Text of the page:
How the super-pup's success equals big things for the future of the third dimension

By Nicole Sperling
Updated November 28, 2008 at 05:00 AM EST


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Twilight bested Bolt at the box office, but Disney’s animated caper has something those teen vampires don’t — an added dimension. Bolt marks the studio’s first attempt at an animated feature that was conceived to be seen in 3-D. Previous offerings like Meet the Robinsons and Chicken Little relied on the visual effect for novelty, but Bolt‘s filmmakers created an immersive world that could represent a new era of 3-D animation. ”What I’m proud of is a lot of the critics wrote about how great it is in 3-D,” says Bolt producer Clark Spencer. ”It’s not a gimmick, it’s part of the storytelling.”

Others are taking notice too. The NFL has corralled theaters nationwide into airing the first-ever 3-D game on Dec. 4. And next year brings the premiere of nine 3-D animated films, including Pixar’s first effort, Up, and DreamWorks’ Monsters vs. Aliens. Like Spencer, those filmmakers believe that 3-D movies aren’t meant to leave audiences feeling as if they just exited a roller coaster. ”We made it clear that if we’re going to do this movie in 3-D, we want to use it to tell the story and not take the audience out of the movie by sticking stuff in their face,” says Conrad Vernon, co-director of Monsters vs. Aliens.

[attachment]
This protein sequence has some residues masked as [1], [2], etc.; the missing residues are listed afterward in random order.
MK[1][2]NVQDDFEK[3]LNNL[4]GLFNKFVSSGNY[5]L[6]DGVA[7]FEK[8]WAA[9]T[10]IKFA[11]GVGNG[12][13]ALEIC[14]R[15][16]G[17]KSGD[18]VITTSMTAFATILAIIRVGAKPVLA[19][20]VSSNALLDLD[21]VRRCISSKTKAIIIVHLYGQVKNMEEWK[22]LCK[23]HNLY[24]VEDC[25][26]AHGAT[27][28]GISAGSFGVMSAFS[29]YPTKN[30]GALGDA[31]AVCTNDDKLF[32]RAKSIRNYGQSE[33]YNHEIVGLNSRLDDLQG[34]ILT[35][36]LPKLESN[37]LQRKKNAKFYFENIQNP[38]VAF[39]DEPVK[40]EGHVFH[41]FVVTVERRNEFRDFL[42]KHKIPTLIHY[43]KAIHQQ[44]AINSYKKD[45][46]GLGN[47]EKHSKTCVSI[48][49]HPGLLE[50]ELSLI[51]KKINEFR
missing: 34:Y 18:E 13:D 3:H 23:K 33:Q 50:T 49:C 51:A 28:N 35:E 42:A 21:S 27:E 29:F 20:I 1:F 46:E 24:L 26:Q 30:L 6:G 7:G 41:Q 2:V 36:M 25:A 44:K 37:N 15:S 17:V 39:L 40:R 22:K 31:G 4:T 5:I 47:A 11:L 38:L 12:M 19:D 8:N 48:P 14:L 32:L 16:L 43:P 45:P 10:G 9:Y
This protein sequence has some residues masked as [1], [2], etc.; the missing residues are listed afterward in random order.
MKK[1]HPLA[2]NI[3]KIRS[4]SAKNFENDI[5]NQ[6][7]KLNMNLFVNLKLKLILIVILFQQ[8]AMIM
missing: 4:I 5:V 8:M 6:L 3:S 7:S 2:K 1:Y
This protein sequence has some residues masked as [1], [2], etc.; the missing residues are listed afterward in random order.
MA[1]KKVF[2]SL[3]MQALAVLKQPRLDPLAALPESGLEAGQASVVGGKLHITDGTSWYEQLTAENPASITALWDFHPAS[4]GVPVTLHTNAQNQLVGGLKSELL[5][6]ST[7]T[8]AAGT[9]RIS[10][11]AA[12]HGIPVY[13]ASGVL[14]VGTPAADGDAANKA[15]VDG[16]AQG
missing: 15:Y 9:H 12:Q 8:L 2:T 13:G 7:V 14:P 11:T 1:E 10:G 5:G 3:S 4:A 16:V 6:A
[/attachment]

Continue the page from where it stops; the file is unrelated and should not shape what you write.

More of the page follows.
And 3-D could be good news for Hollywood’s bottom line. While Bolt didn’t deliver the $30 million many had predicted for opening weekend, nearly 40 percent of its $26 million gross came from 3-D screens. Studios need those kinds of numbers to keep encouraging cineplex owners to install more 3-D screens and digital projectors. ”On the exit polls, you can always tell when it’s 3-D, because audiences rate it even higher,” says Disney’s distribution president Chuck Viane. And since theater chains charge $1 to $3 more for a 3-D show, that’s just what they want to hear.


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  • PG
  • 96 minutes
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